• Predators: Heroes who kill purely for food cannot qualify as they are doing what they are doing for survival. However, they may count if they are part of a predatory species but eat carrion (dead meat) and/or plants, and they meet all criteria. An example of this is Ajar from Sahara, since although he is a cobra, he is shown to eat watermelons.
  • Redeemed Villains: These villains who defected to the good side can apply this. Once they are exposed to Pure Good, they will become incorruptible later on.
  • Reluctant: If a hero doesn't want to become a hero at first, but later accept they were destined to become one (and meets all the criteria), they can qualify as Pure Good.
  • Vengeful: There are instances in which a vengeful hero can be Pure Good, but they can only qualify if they do not seek revenge for their own needs, but for righteous justices, and meet all the criteria.
  • Virtually Resourceful: A Pure Good hero can be Virtually Resourceful. Despite being very good in the setting that appear in, their status, power, or occupation may be necessary to uphold the order of the place that the story takes place in. This is not a corrupting quality as the Pure Good hero is still harmless to the setting that they happen to be necessary in.
  • Wrathful: Pure Good heroes never let their anger out of control. If they have anger, they maintain it in a calm manner. Wrathful heroes can qualify as pure good only if they learn to control their anger or get rid of it throughout the course of their story and meet the aforementioned criteria.

Additional Notes

  • Even though it is common for many Pure Good heroes to be sympathetic, not all Pure Good Heroes are sympathetic. It is not a requirement for a hero to take pity, and feel remorse and regret in other's pain or arguments and with or without miserable life or tragedy from other situations to qualify as Pure Good. Sympathy is an important factor to consider, but it is not a requirement to be considered Pure Good.
  • If the hero does something superb that wasn't on purpose, they can still qualify if they become aware of it and show good thoughts on said action and they meet all criteria.
  • The author's words or opinion on the character is not applicable on whether or not the hero can qualify to be Pure Good.
  • An all around loved character either by the work's fandom, by characters in the story itself, or from both the fandom and the story itself is not indicative of a character qualifying as Pure Good. While delight from the characters in the story and the audience is an important factor to consider, if the hero does not meet the criteria to be Pure Good but is simply loved, then that hero cannot count.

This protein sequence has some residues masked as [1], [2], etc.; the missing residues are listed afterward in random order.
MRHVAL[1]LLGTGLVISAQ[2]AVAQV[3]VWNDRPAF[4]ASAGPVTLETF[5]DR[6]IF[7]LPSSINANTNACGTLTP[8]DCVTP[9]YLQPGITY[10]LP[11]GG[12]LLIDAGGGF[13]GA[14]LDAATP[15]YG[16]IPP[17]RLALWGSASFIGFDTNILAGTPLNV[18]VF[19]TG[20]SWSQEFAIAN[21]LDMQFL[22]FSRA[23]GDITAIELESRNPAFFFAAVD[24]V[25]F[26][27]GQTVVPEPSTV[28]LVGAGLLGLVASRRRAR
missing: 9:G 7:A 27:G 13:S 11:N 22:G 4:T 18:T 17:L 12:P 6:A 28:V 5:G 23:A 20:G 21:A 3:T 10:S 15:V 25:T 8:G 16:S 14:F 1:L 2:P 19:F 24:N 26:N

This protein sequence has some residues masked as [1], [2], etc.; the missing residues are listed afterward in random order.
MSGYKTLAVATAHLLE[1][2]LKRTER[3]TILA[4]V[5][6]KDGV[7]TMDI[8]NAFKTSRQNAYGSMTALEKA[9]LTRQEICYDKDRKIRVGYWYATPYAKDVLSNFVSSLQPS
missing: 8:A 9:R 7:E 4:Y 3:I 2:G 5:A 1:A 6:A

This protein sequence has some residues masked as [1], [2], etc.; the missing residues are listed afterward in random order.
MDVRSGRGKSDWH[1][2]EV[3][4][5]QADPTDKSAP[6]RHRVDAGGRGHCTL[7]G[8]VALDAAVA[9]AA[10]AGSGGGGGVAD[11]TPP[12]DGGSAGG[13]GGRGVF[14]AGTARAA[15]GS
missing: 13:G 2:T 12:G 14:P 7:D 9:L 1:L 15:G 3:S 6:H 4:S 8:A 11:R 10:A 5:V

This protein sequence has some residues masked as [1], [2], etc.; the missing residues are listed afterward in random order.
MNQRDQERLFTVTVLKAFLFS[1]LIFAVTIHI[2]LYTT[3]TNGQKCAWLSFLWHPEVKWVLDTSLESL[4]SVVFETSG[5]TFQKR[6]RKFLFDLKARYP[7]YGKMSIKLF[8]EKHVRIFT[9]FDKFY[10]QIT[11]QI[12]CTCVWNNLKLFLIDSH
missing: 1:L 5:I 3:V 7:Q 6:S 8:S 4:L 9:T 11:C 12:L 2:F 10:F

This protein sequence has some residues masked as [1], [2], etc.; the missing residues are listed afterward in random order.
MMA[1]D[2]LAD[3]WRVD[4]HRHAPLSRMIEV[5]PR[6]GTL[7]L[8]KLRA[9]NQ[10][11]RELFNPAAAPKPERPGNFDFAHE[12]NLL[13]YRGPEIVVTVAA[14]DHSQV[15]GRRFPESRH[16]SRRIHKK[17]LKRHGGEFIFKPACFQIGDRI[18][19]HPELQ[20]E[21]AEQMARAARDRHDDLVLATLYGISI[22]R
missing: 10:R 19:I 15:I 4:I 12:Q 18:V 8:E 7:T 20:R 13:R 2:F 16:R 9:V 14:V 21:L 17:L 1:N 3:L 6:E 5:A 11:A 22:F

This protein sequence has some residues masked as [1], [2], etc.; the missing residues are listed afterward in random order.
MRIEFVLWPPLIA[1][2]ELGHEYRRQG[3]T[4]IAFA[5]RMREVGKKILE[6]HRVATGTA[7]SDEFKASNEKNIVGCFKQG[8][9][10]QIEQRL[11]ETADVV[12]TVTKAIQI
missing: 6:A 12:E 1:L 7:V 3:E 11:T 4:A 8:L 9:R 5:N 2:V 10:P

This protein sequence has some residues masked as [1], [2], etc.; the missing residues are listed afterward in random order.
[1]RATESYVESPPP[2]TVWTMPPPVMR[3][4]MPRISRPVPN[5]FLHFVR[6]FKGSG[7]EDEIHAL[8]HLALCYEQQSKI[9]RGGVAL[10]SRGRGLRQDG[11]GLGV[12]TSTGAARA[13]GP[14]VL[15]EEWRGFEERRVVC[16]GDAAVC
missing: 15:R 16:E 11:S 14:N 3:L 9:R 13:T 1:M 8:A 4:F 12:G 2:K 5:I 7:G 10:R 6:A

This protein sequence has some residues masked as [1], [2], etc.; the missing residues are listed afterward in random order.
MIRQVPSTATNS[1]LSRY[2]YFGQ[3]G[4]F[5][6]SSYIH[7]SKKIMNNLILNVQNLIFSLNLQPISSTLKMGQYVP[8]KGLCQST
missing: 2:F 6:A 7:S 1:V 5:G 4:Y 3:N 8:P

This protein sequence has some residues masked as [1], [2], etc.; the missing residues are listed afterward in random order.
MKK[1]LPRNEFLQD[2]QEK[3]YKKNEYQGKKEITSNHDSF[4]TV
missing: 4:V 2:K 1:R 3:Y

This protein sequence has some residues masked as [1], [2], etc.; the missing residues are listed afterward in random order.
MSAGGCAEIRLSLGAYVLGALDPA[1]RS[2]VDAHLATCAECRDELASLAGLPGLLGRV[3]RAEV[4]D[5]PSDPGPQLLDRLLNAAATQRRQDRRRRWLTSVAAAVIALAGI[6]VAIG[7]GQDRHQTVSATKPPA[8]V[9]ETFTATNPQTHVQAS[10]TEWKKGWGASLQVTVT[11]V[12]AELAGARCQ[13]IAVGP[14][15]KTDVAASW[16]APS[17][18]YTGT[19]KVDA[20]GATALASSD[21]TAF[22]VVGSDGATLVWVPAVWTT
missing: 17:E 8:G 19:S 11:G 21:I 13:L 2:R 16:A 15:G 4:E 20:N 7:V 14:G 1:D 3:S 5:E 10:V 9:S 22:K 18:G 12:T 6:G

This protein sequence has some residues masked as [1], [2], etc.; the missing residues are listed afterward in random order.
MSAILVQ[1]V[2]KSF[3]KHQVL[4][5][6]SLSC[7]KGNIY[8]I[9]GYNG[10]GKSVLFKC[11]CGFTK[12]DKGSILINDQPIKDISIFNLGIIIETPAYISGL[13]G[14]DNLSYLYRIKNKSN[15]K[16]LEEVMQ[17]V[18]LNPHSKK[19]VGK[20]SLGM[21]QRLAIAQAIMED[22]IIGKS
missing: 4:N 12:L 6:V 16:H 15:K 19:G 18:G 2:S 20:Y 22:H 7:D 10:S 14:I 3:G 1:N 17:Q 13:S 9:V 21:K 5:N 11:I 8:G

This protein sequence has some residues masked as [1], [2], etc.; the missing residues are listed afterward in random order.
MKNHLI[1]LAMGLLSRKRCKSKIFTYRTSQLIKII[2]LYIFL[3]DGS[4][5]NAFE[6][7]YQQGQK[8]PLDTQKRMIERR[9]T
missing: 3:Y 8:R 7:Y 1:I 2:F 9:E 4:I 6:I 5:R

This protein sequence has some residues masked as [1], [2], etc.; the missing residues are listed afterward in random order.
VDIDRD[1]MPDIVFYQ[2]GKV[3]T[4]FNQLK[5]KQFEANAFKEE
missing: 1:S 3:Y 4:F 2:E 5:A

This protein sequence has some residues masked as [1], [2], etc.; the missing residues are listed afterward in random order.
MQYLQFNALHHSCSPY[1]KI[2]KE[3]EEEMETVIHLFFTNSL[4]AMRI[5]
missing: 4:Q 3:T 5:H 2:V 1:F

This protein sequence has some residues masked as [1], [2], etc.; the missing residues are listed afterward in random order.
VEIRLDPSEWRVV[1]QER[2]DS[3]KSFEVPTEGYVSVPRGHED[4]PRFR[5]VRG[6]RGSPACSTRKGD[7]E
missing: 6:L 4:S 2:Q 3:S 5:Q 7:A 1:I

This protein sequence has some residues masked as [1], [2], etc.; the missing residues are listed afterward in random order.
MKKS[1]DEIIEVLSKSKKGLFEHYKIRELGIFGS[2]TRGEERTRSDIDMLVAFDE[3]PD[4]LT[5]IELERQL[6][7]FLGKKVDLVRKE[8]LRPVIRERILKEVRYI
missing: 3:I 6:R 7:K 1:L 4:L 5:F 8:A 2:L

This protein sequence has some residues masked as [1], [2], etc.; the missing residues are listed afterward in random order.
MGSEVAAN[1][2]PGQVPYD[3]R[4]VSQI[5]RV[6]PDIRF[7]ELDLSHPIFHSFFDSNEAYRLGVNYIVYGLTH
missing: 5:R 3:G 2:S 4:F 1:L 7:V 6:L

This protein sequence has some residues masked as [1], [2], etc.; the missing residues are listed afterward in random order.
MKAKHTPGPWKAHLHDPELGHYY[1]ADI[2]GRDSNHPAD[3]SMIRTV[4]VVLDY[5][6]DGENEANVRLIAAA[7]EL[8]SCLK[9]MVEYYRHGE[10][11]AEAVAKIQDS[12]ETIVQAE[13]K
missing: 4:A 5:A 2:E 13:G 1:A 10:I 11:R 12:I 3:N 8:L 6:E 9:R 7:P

• Like how the Fallen category should be added, Pure Good should normally be added to a hero when the story arc or season they are apart of is over. If the Pure Good category is added before the arc/season is over, there is a possibility the hero could have a corrupting quality, corrupt themselves, or another much more admirable hero might appear that may outdo that specific hero; in all three scenarios, the hero cannot count. Since the part of the story where the hero appears is not complete, it is best practice to wait until it is complete to consider adding the category to the hero.
  • A hero from a different continuity or version can end up counting if the original version did not. The same can also apply, if the original version of the character ends up counting, but other versions of the character does not.
  • Parodies are only done for comedic purposes and are not meant to be taken seriously and as a result cannot qualify to be Pure Good. Homages, however, can qualify as Pure Good as they can be taken seriously in the work they appear in.
  • If the Pure Good hero is portrayed as comedic/comical and light-hearted, it has to go hand-in-hand with their heroism, not detract from it.
  • Heroes cannot be Pure Good if they swear, unless they show remorse for it.

Further Information

Anti-Heroes can never qualify seeing as to how you are meant to be unfeeling with an anti-hero, even if you do not approve of their methods. Also, just being an obviously good character such as a Messiah doesn't automatically make the hero Pure Good unless they are particularly superb in nature. Also, forces of good such as Angels and Artificially Intelligent beings don't usually qualify unless their Moral Agency is made clear. For more information on the Pure Good hero, please read our criteria.



  • Mary the Mother of God (Abrahamic)